Sarah’s Key by Tatiana de Rosnay
My rating: 1 of 5 stars
A friend of mine recently observed: “You’re so funny when you don’t like stuff!” She’d just listened to me lambast the Lakers as they lost Game Two to the Mavs, and I was merciless in my assessment of their lazy passing and sloppy ball-handling (IMO, the Mavs didn’t win the series as much as the Lakers lost it). But the first thing she ever heard me lay into was this book.
We read Sarah’s Key for our book club. I was excited to read it; a Holocaust story? That’s like a free throw. If you miss that shot while standing still with no one defending you, then you have no one to blame with yourself.
Well, Tatiana de Rosnay’s shooting percentage must be awful because Sarah’s Key, a book that should’ve been an emotional slam dunk with de Rosnay hanging off the rim, mad-dogging the shattered reader she just posterized, was instead an airball that sailed into the crowd and beaned the reader right in the face.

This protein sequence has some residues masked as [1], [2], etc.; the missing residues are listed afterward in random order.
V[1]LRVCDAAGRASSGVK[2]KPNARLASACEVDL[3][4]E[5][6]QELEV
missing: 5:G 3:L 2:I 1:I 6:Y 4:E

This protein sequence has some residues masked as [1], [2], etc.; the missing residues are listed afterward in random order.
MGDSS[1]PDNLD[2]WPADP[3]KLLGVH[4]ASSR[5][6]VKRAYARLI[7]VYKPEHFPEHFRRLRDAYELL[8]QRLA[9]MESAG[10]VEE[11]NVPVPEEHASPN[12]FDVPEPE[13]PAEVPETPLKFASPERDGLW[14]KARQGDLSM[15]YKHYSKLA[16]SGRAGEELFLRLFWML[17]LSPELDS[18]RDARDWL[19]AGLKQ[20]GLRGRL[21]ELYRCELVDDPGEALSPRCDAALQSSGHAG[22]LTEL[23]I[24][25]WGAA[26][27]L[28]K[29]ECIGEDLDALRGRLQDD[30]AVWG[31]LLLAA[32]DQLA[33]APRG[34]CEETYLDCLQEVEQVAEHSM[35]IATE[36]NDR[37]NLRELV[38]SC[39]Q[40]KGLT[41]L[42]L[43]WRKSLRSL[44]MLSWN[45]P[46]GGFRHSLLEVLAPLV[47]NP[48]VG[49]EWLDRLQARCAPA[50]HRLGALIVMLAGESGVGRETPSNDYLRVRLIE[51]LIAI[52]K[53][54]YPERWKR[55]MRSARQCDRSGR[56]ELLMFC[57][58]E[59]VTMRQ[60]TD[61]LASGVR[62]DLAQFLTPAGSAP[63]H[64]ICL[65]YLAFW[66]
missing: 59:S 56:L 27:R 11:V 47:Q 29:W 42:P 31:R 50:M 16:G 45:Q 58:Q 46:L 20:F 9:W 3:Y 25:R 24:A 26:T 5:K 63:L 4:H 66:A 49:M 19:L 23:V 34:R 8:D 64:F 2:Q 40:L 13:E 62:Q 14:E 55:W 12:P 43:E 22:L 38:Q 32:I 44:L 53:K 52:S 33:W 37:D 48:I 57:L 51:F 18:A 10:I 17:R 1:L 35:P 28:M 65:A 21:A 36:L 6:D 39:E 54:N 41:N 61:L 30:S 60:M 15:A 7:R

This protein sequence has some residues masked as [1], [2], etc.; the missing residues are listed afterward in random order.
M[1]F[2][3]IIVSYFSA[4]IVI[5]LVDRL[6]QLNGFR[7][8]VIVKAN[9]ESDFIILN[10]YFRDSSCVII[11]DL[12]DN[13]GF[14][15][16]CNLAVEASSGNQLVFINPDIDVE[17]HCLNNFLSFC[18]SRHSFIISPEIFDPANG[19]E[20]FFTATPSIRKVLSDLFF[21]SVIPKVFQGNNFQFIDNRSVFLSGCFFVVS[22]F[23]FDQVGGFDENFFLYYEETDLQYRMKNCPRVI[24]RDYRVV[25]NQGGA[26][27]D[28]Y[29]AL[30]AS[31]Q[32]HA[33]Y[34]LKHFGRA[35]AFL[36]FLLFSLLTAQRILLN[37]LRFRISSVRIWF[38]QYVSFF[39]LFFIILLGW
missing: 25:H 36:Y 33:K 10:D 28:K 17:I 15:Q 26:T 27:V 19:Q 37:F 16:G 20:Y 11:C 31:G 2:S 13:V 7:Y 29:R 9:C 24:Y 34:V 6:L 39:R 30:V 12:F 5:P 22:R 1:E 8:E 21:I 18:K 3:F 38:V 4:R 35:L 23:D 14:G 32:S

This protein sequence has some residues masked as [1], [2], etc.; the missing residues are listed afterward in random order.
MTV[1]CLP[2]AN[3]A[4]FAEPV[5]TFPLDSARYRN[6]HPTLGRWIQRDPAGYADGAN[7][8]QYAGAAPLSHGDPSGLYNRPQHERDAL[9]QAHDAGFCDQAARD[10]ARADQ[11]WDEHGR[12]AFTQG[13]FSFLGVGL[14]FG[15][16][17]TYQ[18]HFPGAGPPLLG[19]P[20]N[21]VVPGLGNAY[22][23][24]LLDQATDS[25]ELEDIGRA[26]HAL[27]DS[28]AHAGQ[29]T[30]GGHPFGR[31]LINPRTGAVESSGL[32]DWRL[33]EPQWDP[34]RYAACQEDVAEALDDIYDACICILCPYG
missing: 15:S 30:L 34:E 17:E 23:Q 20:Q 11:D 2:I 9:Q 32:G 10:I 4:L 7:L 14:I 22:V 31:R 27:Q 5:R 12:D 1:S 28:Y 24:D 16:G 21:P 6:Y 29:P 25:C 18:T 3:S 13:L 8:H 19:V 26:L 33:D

Kobe Bryant posterizing Dwight Howard back in 2009. Those were happier times.
There are two main storylines in the plot. The first one is about Sarah, a young Jewish girl living in Paris during the German occupation. The second concerns Julia, an American expat journalist who discovers Sarah’s story. I like to call them “Vaguely Interesting” and “Rage-Inducingly Idiotic,” respectively.
Each chapter alternates between telling Sarah’s and Julia’s stories. Once again, the Sarah part of the book was tolerable; if the book had been entirely about Sarah, it might have merited as high as three stars out of five. But, no: about a third of the way into the book, the author inexplicably decides that Sarah’s story is finished, and the latter part of the book is all about Julia.
Just so you can get a flavor of Sarah’s story, let me sum it up for you. She and her family are rounded up by French police in the infamous Vel d’Hiv Roundup, in which thousands of Parisian Jews were held in the Vélodrome d’Hiver, an indoor bicycling track, and detained for several days without food or water. Before Sarah and her parents are hustled out the door, her brother Michel refuses to leave, so Sarah locks him into a hidden cabinet behind a wall panel. Because she doesn’t believe they’ll be there for long, she promises him that she’ll come back and let him out when it’s all over.